Why do we like scary movies?

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Why Do We Watch Scary Movies?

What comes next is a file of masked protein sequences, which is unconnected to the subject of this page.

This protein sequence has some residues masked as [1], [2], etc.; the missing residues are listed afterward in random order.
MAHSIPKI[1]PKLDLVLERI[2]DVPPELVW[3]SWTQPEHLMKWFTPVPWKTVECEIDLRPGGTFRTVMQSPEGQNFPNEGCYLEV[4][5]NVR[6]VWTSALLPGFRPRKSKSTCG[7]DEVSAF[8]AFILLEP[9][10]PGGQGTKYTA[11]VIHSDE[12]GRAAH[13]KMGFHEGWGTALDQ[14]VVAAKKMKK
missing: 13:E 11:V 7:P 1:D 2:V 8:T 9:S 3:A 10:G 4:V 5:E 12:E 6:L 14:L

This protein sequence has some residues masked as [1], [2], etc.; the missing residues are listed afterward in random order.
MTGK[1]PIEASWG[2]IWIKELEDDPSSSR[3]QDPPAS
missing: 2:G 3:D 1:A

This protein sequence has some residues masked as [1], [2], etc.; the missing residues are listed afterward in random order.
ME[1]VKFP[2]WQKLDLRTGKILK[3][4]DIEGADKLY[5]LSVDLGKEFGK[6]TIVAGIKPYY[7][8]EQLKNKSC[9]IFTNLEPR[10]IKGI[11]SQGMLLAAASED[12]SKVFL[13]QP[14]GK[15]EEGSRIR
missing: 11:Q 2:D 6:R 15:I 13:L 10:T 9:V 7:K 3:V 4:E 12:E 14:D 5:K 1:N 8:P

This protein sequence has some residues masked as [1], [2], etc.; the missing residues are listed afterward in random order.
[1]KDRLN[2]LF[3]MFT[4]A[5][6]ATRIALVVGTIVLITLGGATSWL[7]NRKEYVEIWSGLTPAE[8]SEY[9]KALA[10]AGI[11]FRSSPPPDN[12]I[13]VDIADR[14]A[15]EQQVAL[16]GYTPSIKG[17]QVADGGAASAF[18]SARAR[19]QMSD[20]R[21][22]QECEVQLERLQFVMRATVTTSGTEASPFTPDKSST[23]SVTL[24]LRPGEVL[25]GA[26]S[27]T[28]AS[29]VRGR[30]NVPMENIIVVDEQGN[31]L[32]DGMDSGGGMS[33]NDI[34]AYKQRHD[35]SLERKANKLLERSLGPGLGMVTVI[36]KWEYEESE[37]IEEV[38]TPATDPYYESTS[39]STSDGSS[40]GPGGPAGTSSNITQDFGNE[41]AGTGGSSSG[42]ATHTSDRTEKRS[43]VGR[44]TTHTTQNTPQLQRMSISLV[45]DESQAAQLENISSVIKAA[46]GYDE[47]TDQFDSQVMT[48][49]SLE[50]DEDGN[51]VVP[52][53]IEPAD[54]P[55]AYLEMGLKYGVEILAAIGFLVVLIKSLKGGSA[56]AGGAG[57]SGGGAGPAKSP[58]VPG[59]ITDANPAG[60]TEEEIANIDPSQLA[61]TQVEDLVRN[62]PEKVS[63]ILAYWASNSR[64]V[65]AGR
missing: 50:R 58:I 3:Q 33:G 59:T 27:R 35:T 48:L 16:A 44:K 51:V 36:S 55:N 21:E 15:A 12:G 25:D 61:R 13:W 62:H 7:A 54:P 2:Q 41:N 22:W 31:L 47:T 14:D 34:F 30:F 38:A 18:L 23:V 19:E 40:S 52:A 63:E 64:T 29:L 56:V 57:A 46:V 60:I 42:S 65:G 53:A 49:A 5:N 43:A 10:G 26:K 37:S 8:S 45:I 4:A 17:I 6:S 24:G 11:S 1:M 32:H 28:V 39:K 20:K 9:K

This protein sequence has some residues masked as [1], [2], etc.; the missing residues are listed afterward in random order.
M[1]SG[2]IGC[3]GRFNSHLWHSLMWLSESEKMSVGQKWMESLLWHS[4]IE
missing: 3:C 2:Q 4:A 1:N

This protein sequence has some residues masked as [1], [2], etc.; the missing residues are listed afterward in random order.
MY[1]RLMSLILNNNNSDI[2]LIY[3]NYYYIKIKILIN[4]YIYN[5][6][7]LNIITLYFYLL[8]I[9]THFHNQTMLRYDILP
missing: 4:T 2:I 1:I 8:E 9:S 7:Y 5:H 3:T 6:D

When reading To Kill A Mockingbird by Harper Lee, one aspect of the early story really bothered me. Why do Jem and Scout, even though they are deathly scared of the Radley house dare each other to mess with the house? Evidently, the two children are fascinated by the fear, but what really causes us to bring ourselves to fear? While pondering this question, something else that I simply can’t wrap my head around popped up in my mind. What is with scary movies? Horror, theoretically, shouldn’t be successful. By their very gory, visceral nature, horror movies alienate a great number of the movie-going population. Parents can’t take kids to see them. The elderly usually dislike them. Most folks can’t even stomach the contents. Based on an article titled “Effects of Watching Horror Movies,” the side effects of scary movies include anxiety, sleeplessness, fear, phobia and even mental trauma. Yet, we still flock to movie theaters to catch the latest scary movie. Why do we pay to scare ourselves sick? "No doubt, there's something really powerful that brings people to watch these things, because it's not logical," says Joanne Cantor, PhD, director of the Center for Communication Research at University of Wisconsin, Madison. Cantor suggests that there isn’t a very clear-cut answer, so I asked this question to my classmates, and most of the answers were along the line of “I go for the thrill and the fun.”(Joon Park). In fact, studies have shown that adrenaline junkies get real pleasure out of being scared by horror movies, but in a variety of ways they may be risking their physical and mental health without even knowing it. Kathy Benjamin states that “When we watch an intense scene in a film our heart rate and blood pressure increase. This can and does lead to heart attacks, in people who have cardiovascular weaknesses.” Thus, watching scary movies increases our adrenaline, but not necessarily in a good way. It does provide the thrill ride, but studies have even proven that horror movies are a “contributing factor [towards a] depressive state.”(Benjamin). Cantor found that nearly 60% reported that something they had watched before age 14 had caused disturbances in their sleep or waking life. Simply put, in a short essay “Why We Crave Horror Movies” written by Stephen King, “When we pay our money and seat ourselves at tenth-row center in a theater showing a horror movie, we are daring the nightmare.” (King) All right, so movies are not exactly an innocent thrill ride, but exactly why do we even choose to watch them in the first place? It turns out, that some reasons are obvious and clear. Alan Hilfer, a psychologist at Maimonides Medical Center in New York, argues that it could be as simple as the fact that we really like strong emotions, and fear is one of them. Horror movies are like roller coasters. A horror movie causes us to scream like the way we may scream when the roller coaster twists through a complete 360 or plows through a lake at the bottom of the drop (King). Horror movies provide thrill and a place to let go of emotions, just like how many scream their heart out on roller coasters. In fact, Ryan Rivera states that the “roller-coaster ride of emotions that happen when viewing scary movies can lead to the secretion of certain feel-good chemicals in the brain such as dopamine, serotonin and glutamate.” These chemicals may lead to the creation of adrenaline, which can have an anesthesia-effect on the body similar to the effects of drugs that could actually bring stress and anxiety down. So thus, we watch horror movies for the same reasons that we ride roller coasters, “to show that we can, that we are not afraid.” (King) We watch horror to prove that we can simply “ride this roller coaster.” (King). The roller coaster of emotions from movies actually causes us to feel happy, just like the thrill of a roller coaster ride makes us happy. Nathan Carlsen states that “Scary movies make us happy,...
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